Leading article: Iran - A small step towards international unity

Share

Following months of wrangling, the UN Security Council has agreed to impose sanctions on Iran for its refusal to suspend a nuclear energy programme that Tehran insists is purely for civilian use and that others fear masks an intention to develop nuclear weapons. The formal discussion was brief, the speeches were to the point, and the vote was unanimous. Neither Russia nor China applied a veto.

The price of unanimity, of course, was the strength of the resolution. The proposed travel ban has been watered down, as has the proposed freeze on private assets. A monitoring committee provided for by the resolution will have more discretion than Iran's fiercest critics would have liked. And Russia will be able to continue the nuclear energy co-operation programme it was keen to protect.

But the central demand - that Iran halt its uranium-enrichment programme and all nuclear research that might be judged to have a military purpose - remains in place. So does the ban on imports and exports of certain sensitive materials. And this is the point. The painstaking efforts that the Europeans have made to persuade Iran to comply with the demands of the international nuclear watchdog now have the formal backing of the UN Security Council.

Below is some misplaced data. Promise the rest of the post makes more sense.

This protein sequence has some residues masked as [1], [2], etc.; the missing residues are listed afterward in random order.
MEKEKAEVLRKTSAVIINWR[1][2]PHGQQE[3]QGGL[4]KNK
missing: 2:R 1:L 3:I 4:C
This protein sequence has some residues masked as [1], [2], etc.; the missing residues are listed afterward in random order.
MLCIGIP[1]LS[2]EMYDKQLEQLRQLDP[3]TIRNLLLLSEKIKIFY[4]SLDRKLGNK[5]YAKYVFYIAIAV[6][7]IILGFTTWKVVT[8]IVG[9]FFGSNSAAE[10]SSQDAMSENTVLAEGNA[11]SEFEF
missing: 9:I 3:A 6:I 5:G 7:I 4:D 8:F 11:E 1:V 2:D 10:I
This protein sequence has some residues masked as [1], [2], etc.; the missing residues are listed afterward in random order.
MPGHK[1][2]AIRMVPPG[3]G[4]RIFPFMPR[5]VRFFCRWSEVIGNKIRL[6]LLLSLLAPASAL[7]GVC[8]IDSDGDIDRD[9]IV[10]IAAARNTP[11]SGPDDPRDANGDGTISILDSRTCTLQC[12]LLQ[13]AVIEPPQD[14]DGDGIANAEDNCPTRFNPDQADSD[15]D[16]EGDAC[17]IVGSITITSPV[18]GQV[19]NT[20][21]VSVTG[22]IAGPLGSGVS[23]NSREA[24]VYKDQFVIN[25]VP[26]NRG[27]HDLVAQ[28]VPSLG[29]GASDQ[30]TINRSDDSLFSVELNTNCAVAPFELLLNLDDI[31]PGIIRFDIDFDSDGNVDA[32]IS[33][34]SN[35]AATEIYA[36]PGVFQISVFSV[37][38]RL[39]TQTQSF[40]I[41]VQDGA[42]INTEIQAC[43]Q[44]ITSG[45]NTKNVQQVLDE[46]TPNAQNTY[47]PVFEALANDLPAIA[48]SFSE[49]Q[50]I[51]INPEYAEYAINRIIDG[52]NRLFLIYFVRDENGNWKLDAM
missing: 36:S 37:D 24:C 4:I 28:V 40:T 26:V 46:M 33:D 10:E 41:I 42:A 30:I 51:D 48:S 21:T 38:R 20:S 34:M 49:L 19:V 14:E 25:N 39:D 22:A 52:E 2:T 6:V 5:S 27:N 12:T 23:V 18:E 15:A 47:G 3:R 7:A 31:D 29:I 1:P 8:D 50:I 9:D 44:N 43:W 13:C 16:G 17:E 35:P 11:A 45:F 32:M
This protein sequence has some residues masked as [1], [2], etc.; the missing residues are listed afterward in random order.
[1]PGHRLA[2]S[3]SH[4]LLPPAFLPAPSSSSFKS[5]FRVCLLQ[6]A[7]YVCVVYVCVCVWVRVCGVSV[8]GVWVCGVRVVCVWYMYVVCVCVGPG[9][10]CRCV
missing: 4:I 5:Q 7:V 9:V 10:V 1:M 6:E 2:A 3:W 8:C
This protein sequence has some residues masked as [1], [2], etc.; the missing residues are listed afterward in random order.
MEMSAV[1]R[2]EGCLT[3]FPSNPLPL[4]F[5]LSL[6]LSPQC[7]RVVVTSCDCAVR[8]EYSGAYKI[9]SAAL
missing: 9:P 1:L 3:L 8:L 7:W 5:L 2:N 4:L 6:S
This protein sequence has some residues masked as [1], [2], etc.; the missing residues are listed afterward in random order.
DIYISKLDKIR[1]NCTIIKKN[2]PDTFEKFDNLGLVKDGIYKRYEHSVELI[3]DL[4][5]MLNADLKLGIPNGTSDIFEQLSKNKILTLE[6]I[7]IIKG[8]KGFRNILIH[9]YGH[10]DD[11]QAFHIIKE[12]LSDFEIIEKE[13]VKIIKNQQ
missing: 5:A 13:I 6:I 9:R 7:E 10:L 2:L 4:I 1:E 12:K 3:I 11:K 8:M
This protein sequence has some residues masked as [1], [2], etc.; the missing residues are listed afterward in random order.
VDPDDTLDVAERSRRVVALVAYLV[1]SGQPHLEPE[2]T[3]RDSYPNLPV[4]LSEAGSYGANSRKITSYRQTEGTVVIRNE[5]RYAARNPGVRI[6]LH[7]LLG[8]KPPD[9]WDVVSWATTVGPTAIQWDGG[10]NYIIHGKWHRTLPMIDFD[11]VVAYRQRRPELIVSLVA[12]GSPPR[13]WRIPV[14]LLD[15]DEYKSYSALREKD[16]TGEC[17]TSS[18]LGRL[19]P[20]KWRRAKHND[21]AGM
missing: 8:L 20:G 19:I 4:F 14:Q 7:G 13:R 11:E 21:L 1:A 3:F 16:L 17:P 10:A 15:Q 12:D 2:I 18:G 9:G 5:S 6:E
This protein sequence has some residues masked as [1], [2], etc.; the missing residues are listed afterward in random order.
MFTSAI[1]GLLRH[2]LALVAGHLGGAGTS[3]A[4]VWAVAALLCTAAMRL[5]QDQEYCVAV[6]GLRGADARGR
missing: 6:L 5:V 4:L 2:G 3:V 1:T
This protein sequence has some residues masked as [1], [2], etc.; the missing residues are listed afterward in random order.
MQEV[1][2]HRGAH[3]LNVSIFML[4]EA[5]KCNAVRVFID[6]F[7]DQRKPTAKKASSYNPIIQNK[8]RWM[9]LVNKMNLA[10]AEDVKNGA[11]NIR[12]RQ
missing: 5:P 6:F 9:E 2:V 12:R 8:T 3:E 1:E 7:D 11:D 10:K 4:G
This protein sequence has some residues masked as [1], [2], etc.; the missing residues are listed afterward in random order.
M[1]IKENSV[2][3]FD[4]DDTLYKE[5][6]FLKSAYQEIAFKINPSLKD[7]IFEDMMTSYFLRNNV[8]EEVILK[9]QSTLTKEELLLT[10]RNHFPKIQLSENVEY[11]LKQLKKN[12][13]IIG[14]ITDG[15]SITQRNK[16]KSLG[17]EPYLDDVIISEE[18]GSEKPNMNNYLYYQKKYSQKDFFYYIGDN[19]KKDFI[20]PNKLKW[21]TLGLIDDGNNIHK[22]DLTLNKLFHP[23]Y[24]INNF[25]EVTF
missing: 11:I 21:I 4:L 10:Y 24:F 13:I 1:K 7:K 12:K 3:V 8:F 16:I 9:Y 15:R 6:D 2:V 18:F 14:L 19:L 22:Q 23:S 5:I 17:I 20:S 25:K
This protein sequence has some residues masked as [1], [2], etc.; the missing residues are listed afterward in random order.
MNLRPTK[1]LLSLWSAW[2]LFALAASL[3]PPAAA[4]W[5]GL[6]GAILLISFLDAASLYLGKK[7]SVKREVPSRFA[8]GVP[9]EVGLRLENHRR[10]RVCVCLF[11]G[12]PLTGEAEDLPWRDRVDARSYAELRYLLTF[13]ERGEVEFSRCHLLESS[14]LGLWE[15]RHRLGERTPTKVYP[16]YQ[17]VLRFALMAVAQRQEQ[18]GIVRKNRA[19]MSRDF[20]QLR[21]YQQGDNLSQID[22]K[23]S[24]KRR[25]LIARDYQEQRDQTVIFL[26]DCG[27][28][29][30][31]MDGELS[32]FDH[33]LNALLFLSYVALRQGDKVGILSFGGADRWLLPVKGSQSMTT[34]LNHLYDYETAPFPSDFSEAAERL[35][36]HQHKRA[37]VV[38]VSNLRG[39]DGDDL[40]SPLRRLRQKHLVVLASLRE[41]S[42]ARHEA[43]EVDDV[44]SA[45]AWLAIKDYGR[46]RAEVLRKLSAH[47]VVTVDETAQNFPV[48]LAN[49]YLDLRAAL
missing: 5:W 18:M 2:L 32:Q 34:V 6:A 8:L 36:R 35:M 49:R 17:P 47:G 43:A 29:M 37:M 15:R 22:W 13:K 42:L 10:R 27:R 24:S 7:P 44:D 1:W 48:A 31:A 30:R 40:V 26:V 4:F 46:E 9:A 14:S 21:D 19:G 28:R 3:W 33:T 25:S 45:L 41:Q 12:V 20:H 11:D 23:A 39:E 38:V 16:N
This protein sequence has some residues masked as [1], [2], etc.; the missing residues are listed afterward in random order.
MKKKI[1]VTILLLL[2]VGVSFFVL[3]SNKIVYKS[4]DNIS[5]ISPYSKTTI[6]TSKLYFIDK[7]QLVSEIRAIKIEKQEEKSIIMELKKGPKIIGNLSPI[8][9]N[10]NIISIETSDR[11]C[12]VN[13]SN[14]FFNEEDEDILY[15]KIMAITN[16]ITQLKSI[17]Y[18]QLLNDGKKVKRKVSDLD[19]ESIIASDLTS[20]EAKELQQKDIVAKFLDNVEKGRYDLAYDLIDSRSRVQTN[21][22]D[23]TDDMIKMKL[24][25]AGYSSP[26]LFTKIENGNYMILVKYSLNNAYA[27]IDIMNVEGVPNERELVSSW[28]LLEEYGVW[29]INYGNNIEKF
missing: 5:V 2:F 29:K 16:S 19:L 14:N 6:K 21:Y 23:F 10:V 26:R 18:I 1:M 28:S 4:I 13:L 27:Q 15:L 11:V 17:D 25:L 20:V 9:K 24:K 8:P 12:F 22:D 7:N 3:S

This will not stop Iran's defiance. Tehran quickly made clear its contempt. In domestic political terms, President Ahmadinejad could hardly have responded otherwise, especially after his party's recent electoral setback. But this resolution puts down a marker - and that marker applies not only to Iran.

For perhaps just as significant as the signal sent to Tehran are the more general messages conveyed by the negotiation process and its successful outcome. The first is that unanimity requires give and take and that there are times when the route to enforcement will - and should - be slow and circumspect. The second is that the Security Council has learnt the lesson of the infamous resolution 1551 on Iraq and its fatal ambiguities. Russia's ambassador spelt out that there was no way this resolution could be read as authorising the use of military force.

The third - and perhaps most hopeful - is that the United States conducted itself as just another member of the Security Council rather than a country that, alone, could dictate the outcome. The irascible John Bolton was not in evidence following his recent resignation, nor - more to the point - were his attitudes. Weakened by Iraq, the US had to choose between accepting concessions, and belligerence from the sidelines. It chose concessions. This adjustment in Washington could, just, open the way for a similar shift in Tehran. That, at least, is what we must hope.

React Now

Latest stories from i100
iJobs Job Widget
iJobs General

SThree: Graduate Recruitment Resourcer

£20000 - £22500 per annum + OTE £30K: SThree: SThree Group have been well esta...

Recruitment Genius: Business Development Manager - OTE £40,000

£28000 - £40000 per annum: Recruitment Genius: A fantastic opportunity has ari...

Recruitment Genius: Contracts / Sales Administrator

£19500 - £25000 per annum: Recruitment Genius: Knowledge of and ability to use...

Recruitment Genius: Mobile Engineer - Powered Access

£28000 - £45000 per annum: Recruitment Genius: They pride themselves that they...

Day In a Page

Read Next
 

Election catch-up: Just what the election needs – another superficially popular but foolish policy

John Rentoul
A Gold Ferrari sits outside Chanel on Sloane Street